Do you find our website to be helpful?
Yes   No

FLOFAC PUBLISHES RESEARCH ON TREATMENT OF LISFRANC FRACTURE DISLOCATIONS

Lisfranc fracture dislocation is an injury often encountered by the foot and ankle surgeon. This injury, depending on the severity and level of energy, has been shown to lead to posttraumatic osteoarthritis and chronic pain if undiagnosed or improperly managed. The purpose of this study was to retrospectively evaluate the surgical repair with the use of an interosseous suture button for Lisfranc injuries with isolated ligamentous disruption. From 2008 through 2016, 104 patients were consecutively enrolled who underwent open reduction internal fixation (ORIF) of the Lisfranc complex with a suture button and stabilization of the medial and intermediate cuneiform with a 4.0-mm screw. Eighty-four patients were available for a 3-year minimum follow-up. The mean return to full weightbearing was 11 days protected in a controlled ankle motion (CAM) boot. American Orthopedic Foot & Ankle Society (AOFAS) and visual analog scale (VAS) scores improved from 30 and 8.4, respectfully, preoperatively to 90 and 1.3 postoperatively. The mean preoperative step-off between the second metatarsal base and intermediate cuneiform was found to be 3.15 mm. The immediate postreduction weightbearing radiograph measured 0.25 mm and 0.43 mm at the final follow-up evaluation, a difference that was found to be significant. There were no revision arthrodeses performed and no removal of the suture button during this time period. ORIF using an interosseous suture button appears to have an adequate medium-term patient satisfaction; however, there is evidence of minimal diastasis in some patients at 3 years postoperatively in ligamentous Lisfranc fracture dislocations.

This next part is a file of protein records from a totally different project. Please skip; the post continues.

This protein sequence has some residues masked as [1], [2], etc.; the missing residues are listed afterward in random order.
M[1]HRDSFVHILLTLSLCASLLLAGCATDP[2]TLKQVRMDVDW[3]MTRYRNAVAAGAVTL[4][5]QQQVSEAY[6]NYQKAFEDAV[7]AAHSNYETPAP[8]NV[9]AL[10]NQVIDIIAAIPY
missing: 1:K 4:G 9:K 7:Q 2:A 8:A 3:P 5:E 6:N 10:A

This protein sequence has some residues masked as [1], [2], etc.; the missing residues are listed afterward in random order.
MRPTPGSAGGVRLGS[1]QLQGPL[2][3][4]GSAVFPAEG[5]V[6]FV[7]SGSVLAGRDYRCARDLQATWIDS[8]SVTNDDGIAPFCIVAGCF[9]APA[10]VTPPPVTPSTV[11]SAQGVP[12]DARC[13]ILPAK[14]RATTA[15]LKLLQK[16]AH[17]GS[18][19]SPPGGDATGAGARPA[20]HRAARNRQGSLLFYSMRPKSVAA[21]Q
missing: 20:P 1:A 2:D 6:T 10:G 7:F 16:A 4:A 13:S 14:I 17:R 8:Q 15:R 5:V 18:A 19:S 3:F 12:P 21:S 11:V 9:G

You Might Also Enjoy...

FLOFAC Published on Total Ankle and Age Outcomes

Traditionally, total ankle replacement has been reserved for elderly patients with low physical demands. With nearly 80% of end-stage ankle arthritis being secondary to prior trauma, patients may require a replacement at a much younger rate than primary hi

Foot pain ruining your golf swing?

The barrier to a perfect golf swing could lie in your big toe. Or your heel. Or on the ball of your foot. Dr. James M. Cottom, DPM, FACFAS, a member of the American College of Foot and Ankle Surgeons (ACFAS), says these are the three areas of your feet mos